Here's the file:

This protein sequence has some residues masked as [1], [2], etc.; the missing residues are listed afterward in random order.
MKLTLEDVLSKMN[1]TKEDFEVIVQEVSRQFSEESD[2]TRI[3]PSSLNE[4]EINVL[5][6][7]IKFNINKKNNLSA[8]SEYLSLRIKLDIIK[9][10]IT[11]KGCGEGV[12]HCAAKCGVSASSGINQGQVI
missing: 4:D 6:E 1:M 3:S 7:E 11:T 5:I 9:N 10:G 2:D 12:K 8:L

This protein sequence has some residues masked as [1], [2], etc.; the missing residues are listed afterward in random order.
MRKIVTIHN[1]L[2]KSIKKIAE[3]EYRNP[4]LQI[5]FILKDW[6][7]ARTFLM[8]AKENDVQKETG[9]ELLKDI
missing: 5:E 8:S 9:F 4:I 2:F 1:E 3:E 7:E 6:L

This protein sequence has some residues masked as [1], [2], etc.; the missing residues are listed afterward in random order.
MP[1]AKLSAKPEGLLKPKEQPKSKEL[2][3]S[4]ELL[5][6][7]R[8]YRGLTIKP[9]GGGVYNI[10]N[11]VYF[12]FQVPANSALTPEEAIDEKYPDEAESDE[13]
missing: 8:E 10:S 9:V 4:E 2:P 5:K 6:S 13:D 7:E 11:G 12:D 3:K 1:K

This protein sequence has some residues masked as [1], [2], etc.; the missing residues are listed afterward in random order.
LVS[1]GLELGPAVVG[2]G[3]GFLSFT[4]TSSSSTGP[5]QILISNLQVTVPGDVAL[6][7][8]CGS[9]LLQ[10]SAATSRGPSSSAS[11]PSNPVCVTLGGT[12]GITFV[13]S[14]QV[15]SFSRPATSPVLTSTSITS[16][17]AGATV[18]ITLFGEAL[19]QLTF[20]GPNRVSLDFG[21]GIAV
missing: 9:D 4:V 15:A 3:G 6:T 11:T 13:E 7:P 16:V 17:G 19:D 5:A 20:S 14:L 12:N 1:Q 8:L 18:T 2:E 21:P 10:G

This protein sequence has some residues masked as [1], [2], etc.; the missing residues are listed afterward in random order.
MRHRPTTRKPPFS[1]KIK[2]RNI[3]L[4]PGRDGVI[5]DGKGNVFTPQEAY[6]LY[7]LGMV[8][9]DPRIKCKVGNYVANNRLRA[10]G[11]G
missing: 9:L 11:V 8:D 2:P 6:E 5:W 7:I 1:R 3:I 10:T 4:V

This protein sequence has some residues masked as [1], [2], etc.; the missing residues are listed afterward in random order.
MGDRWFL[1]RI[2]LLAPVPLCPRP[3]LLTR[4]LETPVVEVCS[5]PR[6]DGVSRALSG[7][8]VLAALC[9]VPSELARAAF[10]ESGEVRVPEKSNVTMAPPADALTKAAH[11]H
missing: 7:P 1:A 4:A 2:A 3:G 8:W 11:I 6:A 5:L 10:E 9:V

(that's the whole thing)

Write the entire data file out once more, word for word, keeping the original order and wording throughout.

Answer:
This protein sequence has some residues masked as [1], [2], etc.; the missing residues are listed afterward in random order.
MKLTLEDVLSKMN[1]TKEDFEVIVQEVSRQFSEESD[2]TRI[3]PSSLNE[4]EINVL[5][6][7]IKFNINKKNNLSA[8]SEYLSLRIKLDIIK[9][10]IT[11]KGCGEGV[12]HCAAKCGVSASSGINQGQVI
missing: 4:D 6:E 1:M 3:S 7:E 11:T 5:I 9:N 10:G 2:D 12:K 8:L

This protein sequence has some residues masked as [1], [2], etc.; the missing residues are listed afterward in random order.
MRKIVTIHN[1]L[2]KSIKKIAE[3]EYRNP[4]LQI[5]FILKDW[6][7]ARTFLM[8]AKENDVQKETG[9]ELLKDI
missing: 5:E 8:S 9:F 4:I 2:F 1:E 3:E 7:E 6:L

This protein sequence has some residues masked as [1], [2], etc.; the missing residues are listed afterward in random order.
MP[1]AKLSAKPEGLLKPKEQPKSKEL[2][3]S[4]ELL[5][6][7]R[8]YRGLTIKP[9]GGGVYNI[10]N[11]VYF[12]FQVPANSALTPEEAIDEKYPDEAESDE[13]
missing: 8:E 10:S 9:V 4:E 2:P 5:K 6:S 13:D 7:E 11:G 12:D 3:K 1:K

This protein sequence has some residues masked as [1], [2], etc.; the missing residues are listed afterward in random order.
LVS[1]GLELGPAVVG[2]G[3]GFLSFT[4]TSSSSTGP[5]QILISNLQVTVPGDVAL[6][7][8]CGS[9]LLQ[10]SAATSRGPSSSAS[11]PSNPVCVTLGGT[12]GITFV[13]S[14]QV[15]SFSRPATSPVLTSTSITS[16][17]AGATV[18]ITLFGEAL[19]QLTF[20]GPNRVSLDFG[21]GIAV
missing: 9:D 4:V 15:A 3:G 6:T 11:T 13:E 7:P 16:V 17:G 19:D 5:A 20:S 14:L 12:N 1:Q 8:L 18:T 2:E 21:P 10:G

This protein sequence has some residues masked as [1], [2], etc.; the missing residues are listed afterward in random order.
MRHRPTTRKPPFS[1]KIK[2]RNI[3]L[4]PGRDGVI[5]DGKGNVFTPQEAY[6]LY[7]LGMV[8][9]DPRIKCKVGNYVANNRLRA[10]G[11]G
missing: 9:L 11:V 8:D 2:P 6:E 5:W 7:I 1:R 3:I 10:T 4:V

This protein sequence has some residues masked as [1], [2], etc.; the missing residues are listed afterward in random order.
MGDRWFL[1]RI[2]LLAPVPLCPRP[3]LLTR[4]LETPVVEVCS[5]PR[6]DGVSRALSG[7][8]VLAALC[9]VPSELARAAF[10]ESGEVRVPEKSNVTMAPPADALTKAAH[11]H
missing: 7:P 1:A 4:A 2:A 3:G 8:W 11:I 6:A 5:L 10:E 9:V